One area that needs to be tightened at NEMO is communication with the public. For a second time, a post made on the Facebook page for NEMO caused confusion this season. Less than an hour after the NEMO 7:30 a.m. press conference on Thursday, when Chief Meteorologist Ronald Gordon said they saw no need to upgrade the Tropical Storm Watch to a Warning for Belize City up to the northern border, a post went up on NEMO’s Facebook page stating there was a Tropical Storm Warning in effect. It was promptly taken down after people started asking questions. We also sought clarification from Mendez as to whether NEMO itself was following the recommendations and analysis provided by the National Meteorological Service, given that Gordon said they had resisted pressure to increase the alert to a Warning. Mendez replied that they are exploring new ways of reaching the public, and one of those is social media use. He explained that Thursday’s post was not intentional, and they are still learning the power of social media and the reach that NEMO has across the country. He stated, “We are now more careful with these, because we understand that anything that we post is immediately listened to by the public …” He then added that, in regard to the collaboration with the Met Service, there is no doubt of that, as they constantly touch base with them and the Hydrological Service throughout the day.

Another aspect that Mendez says they need to streamline is the announcement of the All-Clear, given that in their 9:00 p.m. advisory, they had already indicated that if all conditions remained the same, businesses in the Watch area could reopen on Friday. However, the All-Clear came on Friday morning at the press conference. He said they will revisit their messaging to be clearer.

Difference between a “Watch” and a “Warning”

For his part, Gordon found it necessary to explain the difference between a Watch and a Warning. After taking note of the public’s confusion, Gordon shared, “A Watch means that you get ready; you do not need to take drastic actions — it means you prepare. It’s to raise your level of preparedness and your alertness to be watching and monitoring carefully. And Warning would have been different. If we had issued a Warning, it means that it’s time to take action; it’s time to evacuate if you’re in a vulnerable area. So, certainly, those are things that we will move forward along with NEMO to ensure that we coordinate more properly …” Gordon said that they intend to give greater consideration to extending the period of the alerts to give people more time to mobilize beyond 24 hours.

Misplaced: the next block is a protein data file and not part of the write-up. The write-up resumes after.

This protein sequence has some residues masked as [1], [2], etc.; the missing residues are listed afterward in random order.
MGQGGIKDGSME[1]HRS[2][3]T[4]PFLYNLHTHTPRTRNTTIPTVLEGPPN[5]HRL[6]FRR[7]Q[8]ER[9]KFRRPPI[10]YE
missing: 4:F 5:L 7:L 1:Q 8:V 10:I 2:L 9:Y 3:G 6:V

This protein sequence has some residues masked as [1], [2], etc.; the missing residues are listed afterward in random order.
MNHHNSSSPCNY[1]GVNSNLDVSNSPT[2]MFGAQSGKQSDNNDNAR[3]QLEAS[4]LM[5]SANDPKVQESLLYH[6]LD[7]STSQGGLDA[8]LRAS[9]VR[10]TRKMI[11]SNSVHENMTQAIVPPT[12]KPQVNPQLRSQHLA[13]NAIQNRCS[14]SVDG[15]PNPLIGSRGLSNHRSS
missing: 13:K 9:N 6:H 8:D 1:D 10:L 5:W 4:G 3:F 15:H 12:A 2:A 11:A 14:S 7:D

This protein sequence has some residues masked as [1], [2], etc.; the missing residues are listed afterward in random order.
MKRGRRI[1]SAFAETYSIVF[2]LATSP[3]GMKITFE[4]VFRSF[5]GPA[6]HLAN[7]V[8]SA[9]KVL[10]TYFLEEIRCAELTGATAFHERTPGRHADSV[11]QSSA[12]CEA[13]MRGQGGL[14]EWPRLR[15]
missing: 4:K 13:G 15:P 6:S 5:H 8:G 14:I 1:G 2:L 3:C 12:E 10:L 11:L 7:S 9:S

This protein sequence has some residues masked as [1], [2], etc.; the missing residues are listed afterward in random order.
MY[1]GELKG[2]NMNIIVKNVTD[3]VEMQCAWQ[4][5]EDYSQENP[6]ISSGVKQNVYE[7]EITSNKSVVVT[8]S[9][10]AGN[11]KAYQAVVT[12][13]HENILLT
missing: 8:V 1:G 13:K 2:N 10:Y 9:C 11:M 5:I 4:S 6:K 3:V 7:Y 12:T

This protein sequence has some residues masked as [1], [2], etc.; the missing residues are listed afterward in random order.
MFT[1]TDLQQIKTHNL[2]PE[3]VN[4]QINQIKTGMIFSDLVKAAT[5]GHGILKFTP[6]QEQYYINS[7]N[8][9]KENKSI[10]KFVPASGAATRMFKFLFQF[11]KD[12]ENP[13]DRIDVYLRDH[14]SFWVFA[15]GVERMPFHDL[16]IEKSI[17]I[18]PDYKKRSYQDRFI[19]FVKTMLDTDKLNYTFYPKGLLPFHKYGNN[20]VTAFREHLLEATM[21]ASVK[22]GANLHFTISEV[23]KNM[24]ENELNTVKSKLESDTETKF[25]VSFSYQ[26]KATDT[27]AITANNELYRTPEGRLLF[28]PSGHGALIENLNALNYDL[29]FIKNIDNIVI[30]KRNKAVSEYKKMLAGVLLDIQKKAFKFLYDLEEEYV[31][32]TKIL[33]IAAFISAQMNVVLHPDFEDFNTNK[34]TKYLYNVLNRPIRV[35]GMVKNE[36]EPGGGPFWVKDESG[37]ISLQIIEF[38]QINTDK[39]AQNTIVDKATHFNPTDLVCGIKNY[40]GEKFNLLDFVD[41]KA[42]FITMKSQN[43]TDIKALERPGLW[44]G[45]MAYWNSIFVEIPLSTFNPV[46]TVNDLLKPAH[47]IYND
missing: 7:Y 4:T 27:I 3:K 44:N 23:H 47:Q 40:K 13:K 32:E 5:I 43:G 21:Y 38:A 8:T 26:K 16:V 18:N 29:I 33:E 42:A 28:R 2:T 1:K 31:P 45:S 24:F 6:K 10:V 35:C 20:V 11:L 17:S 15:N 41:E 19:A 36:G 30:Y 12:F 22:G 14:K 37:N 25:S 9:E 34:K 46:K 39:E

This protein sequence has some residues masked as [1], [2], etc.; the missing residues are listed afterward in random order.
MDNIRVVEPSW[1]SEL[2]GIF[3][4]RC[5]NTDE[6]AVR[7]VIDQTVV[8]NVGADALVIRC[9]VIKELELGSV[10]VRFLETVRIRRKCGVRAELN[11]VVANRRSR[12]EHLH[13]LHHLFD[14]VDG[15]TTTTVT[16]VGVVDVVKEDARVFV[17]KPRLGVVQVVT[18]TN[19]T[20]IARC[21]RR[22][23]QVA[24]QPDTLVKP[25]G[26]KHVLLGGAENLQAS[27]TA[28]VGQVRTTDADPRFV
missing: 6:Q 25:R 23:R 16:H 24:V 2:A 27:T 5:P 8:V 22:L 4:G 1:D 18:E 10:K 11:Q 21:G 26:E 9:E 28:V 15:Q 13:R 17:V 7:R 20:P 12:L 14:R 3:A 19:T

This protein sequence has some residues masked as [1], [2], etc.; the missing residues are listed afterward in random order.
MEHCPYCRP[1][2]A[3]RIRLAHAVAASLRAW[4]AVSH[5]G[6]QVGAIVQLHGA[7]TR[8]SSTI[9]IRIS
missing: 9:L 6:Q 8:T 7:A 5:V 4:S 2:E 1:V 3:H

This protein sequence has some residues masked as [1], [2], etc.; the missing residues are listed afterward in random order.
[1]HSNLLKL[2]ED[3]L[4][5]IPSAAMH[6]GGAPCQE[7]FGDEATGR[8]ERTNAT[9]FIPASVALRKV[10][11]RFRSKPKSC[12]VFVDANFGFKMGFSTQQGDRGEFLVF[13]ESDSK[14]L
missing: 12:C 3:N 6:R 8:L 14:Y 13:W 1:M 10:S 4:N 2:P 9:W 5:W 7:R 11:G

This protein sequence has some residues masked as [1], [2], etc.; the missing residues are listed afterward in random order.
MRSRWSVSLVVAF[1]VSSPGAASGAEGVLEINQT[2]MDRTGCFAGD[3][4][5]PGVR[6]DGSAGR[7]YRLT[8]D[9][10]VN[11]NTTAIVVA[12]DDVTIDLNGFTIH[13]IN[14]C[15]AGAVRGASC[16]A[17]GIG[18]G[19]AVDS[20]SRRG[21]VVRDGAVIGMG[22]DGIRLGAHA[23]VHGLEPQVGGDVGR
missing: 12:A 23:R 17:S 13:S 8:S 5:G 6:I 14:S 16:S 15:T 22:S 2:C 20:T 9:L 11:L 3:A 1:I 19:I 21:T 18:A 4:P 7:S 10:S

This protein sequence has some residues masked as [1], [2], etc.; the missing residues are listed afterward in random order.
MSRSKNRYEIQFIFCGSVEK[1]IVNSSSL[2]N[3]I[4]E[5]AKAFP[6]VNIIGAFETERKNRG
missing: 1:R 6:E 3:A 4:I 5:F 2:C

When will ocean temperatures cool? Chief Met emphasizes state of readiness

Weather modelling systems have difficulty predicting level of intensity, therefore, our Met Service could not indicate with precision the extent to which warm ocean temperatures would impact Hurricane Beryl’s intensity. At the outset, it was predicted it would be a Category 1 hurricane by the time it reached our area; however, as the system was nearing landfall in the Yucatan Peninsula, it was a Category 2 hurricane. We asked Chief Meteorologist Ronald Gordon if sea temperatures are expected to decrease anytime soon, keeping in mind that the hotter temperatures are seen later in the year around September. Gordon said it is difficult to say, but after any major hurricane, there is a “cool wake,” given that the hurricane would have stirred up the ocean waters, “allowing mixing, so the cool waters from below will mix with the warmer water from above.” “So, it cools down a bit. So, typically, you don’t see one major hurricane right behind the other. And that’s not to say it cannot occur,” he further explained. However, the Chief Met cautioned that the Atlantic Ocean and the Caribbean Sea are anomalously warm, “so certainly, we do know that there is a potential for more systems to come our way and we need to be on the alert.”